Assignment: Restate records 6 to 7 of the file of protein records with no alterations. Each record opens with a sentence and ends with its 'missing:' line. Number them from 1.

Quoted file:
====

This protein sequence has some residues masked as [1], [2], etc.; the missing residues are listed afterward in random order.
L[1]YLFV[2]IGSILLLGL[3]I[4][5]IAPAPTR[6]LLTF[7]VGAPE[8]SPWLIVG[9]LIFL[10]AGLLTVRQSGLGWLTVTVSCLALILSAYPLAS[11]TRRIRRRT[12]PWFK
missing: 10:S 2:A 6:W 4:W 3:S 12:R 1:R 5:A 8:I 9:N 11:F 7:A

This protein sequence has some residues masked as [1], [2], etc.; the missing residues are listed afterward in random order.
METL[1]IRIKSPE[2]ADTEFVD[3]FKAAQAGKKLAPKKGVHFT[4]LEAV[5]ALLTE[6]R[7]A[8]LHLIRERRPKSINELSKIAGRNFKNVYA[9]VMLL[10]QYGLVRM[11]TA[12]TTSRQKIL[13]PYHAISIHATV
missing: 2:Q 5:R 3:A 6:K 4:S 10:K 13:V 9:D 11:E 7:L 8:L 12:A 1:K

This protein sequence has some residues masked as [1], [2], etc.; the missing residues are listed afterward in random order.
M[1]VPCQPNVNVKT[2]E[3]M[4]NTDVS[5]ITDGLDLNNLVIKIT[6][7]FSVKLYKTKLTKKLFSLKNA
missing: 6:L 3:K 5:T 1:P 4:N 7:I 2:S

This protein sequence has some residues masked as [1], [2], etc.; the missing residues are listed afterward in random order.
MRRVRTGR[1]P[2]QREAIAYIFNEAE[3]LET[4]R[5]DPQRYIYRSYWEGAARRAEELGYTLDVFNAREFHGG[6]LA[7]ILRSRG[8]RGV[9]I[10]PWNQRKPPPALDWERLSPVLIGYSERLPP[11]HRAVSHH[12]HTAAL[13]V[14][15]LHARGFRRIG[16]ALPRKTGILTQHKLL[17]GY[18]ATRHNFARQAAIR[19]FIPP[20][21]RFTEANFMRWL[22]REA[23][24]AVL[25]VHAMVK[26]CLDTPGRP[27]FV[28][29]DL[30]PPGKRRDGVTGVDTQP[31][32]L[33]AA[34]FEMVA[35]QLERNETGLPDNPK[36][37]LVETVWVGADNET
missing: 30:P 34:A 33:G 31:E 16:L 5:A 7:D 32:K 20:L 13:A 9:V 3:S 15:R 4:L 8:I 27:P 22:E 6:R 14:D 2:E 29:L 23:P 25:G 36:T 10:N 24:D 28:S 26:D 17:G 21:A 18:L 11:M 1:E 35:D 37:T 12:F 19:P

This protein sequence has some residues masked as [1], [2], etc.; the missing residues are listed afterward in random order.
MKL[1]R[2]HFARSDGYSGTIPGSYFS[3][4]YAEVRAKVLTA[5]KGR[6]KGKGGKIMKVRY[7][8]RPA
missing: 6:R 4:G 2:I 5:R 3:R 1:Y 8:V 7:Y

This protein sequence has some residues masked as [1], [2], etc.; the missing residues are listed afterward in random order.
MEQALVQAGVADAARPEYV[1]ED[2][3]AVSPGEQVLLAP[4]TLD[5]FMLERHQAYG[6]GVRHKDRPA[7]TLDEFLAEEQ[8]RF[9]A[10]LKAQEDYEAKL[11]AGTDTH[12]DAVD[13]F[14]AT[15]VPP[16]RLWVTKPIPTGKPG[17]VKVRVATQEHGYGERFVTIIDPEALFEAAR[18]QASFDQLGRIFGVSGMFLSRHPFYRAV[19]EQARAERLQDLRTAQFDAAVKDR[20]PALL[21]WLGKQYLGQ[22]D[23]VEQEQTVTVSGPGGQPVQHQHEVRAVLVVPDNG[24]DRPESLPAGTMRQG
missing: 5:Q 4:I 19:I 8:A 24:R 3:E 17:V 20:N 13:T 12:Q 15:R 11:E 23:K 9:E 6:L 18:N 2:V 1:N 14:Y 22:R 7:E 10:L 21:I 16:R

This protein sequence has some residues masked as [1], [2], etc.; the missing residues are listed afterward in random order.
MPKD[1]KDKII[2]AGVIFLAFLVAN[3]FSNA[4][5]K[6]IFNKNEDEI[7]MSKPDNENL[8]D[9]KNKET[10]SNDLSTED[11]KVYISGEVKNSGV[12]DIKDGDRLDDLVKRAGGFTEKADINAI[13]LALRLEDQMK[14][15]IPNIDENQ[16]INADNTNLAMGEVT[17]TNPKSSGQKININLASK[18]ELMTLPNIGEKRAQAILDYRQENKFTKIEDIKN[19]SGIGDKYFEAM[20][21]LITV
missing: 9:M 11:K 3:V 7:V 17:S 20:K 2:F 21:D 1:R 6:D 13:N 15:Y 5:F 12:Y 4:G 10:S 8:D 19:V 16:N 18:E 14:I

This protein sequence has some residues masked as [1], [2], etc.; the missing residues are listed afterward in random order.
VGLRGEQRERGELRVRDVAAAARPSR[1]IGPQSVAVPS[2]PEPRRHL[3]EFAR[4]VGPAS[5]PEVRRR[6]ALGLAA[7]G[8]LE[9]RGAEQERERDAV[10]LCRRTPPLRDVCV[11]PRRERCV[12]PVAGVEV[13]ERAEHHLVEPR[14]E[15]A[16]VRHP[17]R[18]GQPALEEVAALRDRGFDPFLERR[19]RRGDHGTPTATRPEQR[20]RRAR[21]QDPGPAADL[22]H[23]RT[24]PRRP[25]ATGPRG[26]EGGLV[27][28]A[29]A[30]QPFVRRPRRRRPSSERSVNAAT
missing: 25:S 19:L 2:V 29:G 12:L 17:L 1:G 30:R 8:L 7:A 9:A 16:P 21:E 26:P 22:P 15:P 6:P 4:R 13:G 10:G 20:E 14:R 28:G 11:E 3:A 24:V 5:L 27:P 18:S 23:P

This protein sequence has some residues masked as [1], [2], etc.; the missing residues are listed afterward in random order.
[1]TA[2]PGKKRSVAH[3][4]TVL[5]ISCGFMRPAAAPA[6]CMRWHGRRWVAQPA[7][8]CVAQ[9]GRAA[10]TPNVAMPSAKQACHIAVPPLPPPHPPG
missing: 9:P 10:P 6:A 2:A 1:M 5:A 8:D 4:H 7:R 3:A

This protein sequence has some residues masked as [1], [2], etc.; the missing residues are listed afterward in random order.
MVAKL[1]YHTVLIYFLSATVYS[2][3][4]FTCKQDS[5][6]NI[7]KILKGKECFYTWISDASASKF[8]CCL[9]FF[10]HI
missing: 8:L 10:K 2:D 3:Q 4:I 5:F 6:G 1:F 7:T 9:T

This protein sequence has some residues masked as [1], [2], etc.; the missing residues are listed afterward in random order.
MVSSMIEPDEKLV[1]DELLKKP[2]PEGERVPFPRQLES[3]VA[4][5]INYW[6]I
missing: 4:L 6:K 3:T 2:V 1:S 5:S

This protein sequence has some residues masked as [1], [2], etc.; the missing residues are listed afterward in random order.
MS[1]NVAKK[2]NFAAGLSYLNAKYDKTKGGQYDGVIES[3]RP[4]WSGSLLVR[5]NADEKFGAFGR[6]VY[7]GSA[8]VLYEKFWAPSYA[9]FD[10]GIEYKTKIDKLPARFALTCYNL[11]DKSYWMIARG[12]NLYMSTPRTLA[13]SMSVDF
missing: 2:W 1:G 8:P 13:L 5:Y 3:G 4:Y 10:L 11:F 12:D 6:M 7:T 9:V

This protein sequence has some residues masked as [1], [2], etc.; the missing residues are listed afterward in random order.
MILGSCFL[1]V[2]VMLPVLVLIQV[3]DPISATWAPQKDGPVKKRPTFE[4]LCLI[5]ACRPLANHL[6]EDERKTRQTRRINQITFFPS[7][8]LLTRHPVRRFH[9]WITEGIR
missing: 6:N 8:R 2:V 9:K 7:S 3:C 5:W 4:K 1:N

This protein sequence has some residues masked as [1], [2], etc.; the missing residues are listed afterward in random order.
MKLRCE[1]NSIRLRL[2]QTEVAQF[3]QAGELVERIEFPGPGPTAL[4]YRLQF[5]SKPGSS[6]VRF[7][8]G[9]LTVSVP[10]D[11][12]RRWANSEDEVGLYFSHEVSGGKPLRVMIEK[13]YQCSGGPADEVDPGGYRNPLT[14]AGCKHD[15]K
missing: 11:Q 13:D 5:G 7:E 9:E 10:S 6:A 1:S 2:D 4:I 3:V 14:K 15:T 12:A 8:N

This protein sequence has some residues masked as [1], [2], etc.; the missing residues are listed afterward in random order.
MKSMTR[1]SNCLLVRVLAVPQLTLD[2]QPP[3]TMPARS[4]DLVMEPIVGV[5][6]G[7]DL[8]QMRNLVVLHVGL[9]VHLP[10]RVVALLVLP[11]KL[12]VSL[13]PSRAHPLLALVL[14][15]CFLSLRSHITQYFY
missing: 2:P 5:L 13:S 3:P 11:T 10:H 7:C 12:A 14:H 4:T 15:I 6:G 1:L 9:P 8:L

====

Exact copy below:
This protein sequence has some residues masked as [1], [2], etc.; the missing residues are listed afterward in random order.
MEQALVQAGVADAARPEYV[1]ED[2][3]AVSPGEQVLLAP[4]TLD[5]FMLERHQAYG[6]GVRHKDRPA[7]TLDEFLAEEQ[8]RF[9]A[10]LKAQEDYEAKL[11]AGTDTH[12]DAVD[13]F[14]AT[15]VPP[16]RLWVTKPIPTGKPG[17]VKVRVATQEHGYGERFVTIIDPEALFEAAR[18]QASFDQLGRIFGVSGMFLSRHPFYRAV[19]EQARAERLQDLRTAQFDAAVKDR[20]PALL[21]WLGKQYLGQ[22]D[23]VEQEQTVTVSGPGGQPVQHQHEVRAVLVVPDNG[24]DRPESLPAGTMRQG
missing: 5:Q 4:I 19:I 8:A 24:R 3:E 17:V 20:N 13:T 12:Q 15:R 11:E 23:K 9:E 6:L 18:N 2:V 1:N 14:Y 22:R 7:E 10:L 21:I 16:R

This protein sequence has some residues masked as [1], [2], etc.; the missing residues are listed afterward in random order.
MPKD[1]KDKII[2]AGVIFLAFLVAN[3]FSNA[4][5]K[6]IFNKNEDEI[7]MSKPDNENL[8]D[9]KNKET[10]SNDLSTED[11]KVYISGEVKNSGV[12]DIKDGDRLDDLVKRAGGFTEKADINAI[13]LALRLEDQMK[14][15]IPNIDENQ[16]INADNTNLAMGEVT[17]TNPKSSGQKININLASK[18]ELMTLPNIGEKRAQAILDYRQENKFTKIEDIKN[19]SGIGDKYFEAM[20][21]LITV
missing: 9:M 11:K 3:V 7:V 17:S 20:K 2:F 21:D 1:R 6:D 13:N 15:Y 5:F 12:Y 4:G 10:S 8:D 19:V 16:N 18:E 14:I